food + drink
News
Rob Merrick's Lobby Journalists were playing Ed Balls' Labour Party MPs. The match is an annual event which takes place ahead of the opening of the party conference
newsRob Merrick insistes 'Ed will be hurting much more than me'
News
A cabin crew member photographed the devastation after one flight
news
Voices
A new app has been launched that enables people to have a cuddle from a stranger
voicesMaybe the new app will make it more normal to reach out to strangers
Caption competition
Caption competition
Latest stories from i100
Have you tried new the Independent Digital Edition apps?

Bleacher Report

Daily Quiz
Independent Dating
and  

By clicking 'Search' you
are agreeing to our
Terms of Use.

Career Services

Day In a Page

Secret politics of the weekly shop

The politics of the weekly shop

New app reveals political leanings of food companies
Beam me up, Scottie!

Beam me up, Scottie!

Celebrity Trekkies from Alex Salmond to Barack Obama
Beware Wet Paint: The ICA's latest ambitious exhibition

Beware Wet Paint

The ICA's latest ambitious exhibition
Pink Floyd have produced some of rock's greatest ever album covers

Pink Floyd have produced some of rock's greatest ever album covers

Can 'The Endless River' carry on the tradition?
Sanctuary for the suicidal

Sanctuary for the suicidal

One mother's story of how London charity Maytree helped her son with his depression
A roller-coaster tale from the 'voice of a generation'

Not That Kind of Girl:

A roller-coaster tale from 'voice of a generation' Lena Dunham
London is not bedlam or a cradle of vice. In fact it, as much as anywhere, deserves independence

London is not bedlam or a cradle of vice

In fact it, as much as anywhere, deserves independence
Vivienne Westwood 'didn’t want' relationship with Malcolm McLaren

Vivienne Westwood 'didn’t want' relationship with McLaren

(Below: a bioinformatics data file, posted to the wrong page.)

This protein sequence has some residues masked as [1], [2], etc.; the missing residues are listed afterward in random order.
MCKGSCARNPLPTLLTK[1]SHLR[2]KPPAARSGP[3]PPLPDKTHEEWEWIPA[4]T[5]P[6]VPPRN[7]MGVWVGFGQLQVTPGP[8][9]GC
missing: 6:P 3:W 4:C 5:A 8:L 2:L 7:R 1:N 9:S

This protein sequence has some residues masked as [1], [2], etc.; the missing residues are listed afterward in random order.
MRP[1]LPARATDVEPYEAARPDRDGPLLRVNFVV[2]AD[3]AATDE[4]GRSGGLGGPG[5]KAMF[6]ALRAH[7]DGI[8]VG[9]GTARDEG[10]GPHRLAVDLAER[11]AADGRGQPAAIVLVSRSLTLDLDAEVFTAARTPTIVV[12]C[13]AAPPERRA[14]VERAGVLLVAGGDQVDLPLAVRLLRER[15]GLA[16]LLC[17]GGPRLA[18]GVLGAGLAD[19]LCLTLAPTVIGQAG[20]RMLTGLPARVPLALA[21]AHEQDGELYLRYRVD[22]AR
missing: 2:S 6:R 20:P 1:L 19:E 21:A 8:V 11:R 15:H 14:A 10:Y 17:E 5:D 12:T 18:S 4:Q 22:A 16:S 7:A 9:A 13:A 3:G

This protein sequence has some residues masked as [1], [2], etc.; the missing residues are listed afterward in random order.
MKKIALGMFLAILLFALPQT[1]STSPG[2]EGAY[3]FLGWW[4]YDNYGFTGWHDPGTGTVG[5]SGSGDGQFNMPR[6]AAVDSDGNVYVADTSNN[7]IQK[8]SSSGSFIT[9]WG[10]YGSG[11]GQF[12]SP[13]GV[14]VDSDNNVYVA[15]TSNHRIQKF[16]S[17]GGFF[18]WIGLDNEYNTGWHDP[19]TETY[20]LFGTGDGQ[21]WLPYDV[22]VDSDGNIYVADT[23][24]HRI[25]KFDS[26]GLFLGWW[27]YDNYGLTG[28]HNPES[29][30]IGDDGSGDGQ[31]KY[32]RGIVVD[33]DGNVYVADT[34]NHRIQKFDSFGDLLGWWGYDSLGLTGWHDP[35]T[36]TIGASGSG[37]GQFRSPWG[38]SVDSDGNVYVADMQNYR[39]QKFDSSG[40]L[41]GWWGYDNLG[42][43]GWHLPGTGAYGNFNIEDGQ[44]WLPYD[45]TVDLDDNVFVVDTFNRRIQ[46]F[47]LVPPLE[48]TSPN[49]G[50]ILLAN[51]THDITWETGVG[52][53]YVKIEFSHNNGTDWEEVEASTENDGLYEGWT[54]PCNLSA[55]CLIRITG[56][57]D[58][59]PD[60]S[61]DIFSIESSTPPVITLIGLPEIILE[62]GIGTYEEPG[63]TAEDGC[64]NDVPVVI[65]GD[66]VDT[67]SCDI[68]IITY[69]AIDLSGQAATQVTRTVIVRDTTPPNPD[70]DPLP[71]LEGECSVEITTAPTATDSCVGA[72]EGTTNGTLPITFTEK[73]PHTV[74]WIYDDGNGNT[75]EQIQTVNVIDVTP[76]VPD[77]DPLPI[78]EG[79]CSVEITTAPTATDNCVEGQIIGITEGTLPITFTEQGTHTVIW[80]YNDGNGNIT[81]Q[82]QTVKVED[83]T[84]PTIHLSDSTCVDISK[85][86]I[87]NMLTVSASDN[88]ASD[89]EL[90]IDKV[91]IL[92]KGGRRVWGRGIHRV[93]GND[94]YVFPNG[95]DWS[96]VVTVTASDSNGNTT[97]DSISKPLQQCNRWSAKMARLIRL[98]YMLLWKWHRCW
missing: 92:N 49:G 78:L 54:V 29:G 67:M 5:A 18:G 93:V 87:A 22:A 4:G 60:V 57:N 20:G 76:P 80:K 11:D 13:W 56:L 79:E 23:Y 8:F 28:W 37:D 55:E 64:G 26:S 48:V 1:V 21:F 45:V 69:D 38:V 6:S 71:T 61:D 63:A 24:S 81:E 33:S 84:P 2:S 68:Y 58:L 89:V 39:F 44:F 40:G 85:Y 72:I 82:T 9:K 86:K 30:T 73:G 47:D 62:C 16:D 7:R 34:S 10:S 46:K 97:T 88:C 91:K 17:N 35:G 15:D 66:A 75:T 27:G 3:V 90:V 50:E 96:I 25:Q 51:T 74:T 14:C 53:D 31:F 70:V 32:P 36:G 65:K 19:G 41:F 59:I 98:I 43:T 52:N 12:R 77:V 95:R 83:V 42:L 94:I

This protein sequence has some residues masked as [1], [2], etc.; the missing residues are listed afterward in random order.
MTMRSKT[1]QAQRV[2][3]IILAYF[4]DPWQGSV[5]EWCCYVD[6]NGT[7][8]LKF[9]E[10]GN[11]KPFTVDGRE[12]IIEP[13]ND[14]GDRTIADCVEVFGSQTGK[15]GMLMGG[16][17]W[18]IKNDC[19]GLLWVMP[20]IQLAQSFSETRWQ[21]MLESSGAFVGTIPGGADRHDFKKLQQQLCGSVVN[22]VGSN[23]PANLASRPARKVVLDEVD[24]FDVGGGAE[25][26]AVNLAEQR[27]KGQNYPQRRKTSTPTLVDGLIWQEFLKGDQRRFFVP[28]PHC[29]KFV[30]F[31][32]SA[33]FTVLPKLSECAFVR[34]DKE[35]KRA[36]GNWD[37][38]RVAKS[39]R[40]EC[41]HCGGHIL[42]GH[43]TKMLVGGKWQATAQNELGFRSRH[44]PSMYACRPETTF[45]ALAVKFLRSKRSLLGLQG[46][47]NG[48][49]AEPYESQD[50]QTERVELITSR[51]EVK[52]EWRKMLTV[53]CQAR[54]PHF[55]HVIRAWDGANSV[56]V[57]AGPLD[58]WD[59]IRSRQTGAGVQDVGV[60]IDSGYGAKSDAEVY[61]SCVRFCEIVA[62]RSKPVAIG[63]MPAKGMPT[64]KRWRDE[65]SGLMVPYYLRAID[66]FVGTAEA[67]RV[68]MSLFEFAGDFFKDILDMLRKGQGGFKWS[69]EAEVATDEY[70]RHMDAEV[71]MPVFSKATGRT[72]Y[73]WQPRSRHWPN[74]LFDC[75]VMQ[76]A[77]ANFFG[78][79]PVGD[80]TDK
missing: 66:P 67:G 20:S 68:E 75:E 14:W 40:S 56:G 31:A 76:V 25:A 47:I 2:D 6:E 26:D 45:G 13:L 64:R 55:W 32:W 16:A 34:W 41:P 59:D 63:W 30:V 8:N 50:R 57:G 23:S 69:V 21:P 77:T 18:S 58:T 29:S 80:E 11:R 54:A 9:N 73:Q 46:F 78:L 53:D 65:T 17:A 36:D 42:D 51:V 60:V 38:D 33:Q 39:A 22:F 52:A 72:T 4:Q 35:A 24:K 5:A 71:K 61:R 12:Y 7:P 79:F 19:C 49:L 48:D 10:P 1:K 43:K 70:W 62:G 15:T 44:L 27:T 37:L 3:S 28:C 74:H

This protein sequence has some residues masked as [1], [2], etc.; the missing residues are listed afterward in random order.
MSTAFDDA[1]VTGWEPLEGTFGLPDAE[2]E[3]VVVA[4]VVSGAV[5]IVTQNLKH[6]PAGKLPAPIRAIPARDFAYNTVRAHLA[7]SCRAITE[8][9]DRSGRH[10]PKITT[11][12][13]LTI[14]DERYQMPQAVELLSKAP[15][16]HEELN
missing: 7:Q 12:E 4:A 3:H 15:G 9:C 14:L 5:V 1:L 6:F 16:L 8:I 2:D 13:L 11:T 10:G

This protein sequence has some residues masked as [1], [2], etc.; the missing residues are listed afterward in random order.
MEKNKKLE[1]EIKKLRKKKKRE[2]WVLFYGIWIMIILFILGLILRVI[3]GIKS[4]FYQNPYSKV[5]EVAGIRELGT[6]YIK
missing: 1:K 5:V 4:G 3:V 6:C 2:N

Designer 'felt pressured' into going out with Sex Pistols manager
Jourdan Dunn: Model mother

Model mother

Jordan Dunn became one of the best-paid models in the world
Apple still coolest brand – despite U2 PR disaster

Apple still the coolest brand

Despite PR disaster of free U2 album
Scottish referendum: The Yes vote was the love that dared speak its name, but it was not to be

Despite the result, this is the end of the status quo

Boyd Tonkin on the fall-out from the Scottish referendum
Manolo Blahnik: The high priest of heels talks flats, Englishness, and why he loves Mary Beard

Manolo Blahnik: Flats, Englishness, and Mary Beard

The shoe designer who has been dubbed 'the patron saint of the stiletto'
The Beatles biographer reveals exclusive original manuscripts of some of the best pop songs ever written

Scrambled eggs and LSD

Behind The Beatles' lyrics - thanks to Hunter Davis's original manuscript copies
'Normcore' fashion: Blending in is the new standing out in latest catwalk non-trend

'Normcore': Blending in is the new standing out

Just when fashion was in grave danger of running out of trends, it only went and invented the non-trend. Rebecca Gonsalves investigates
Dance’s new leading ladies fight back: How female vocalists are now writing their own hits

New leading ladies of dance fight back

How female vocalists are now writing their own hits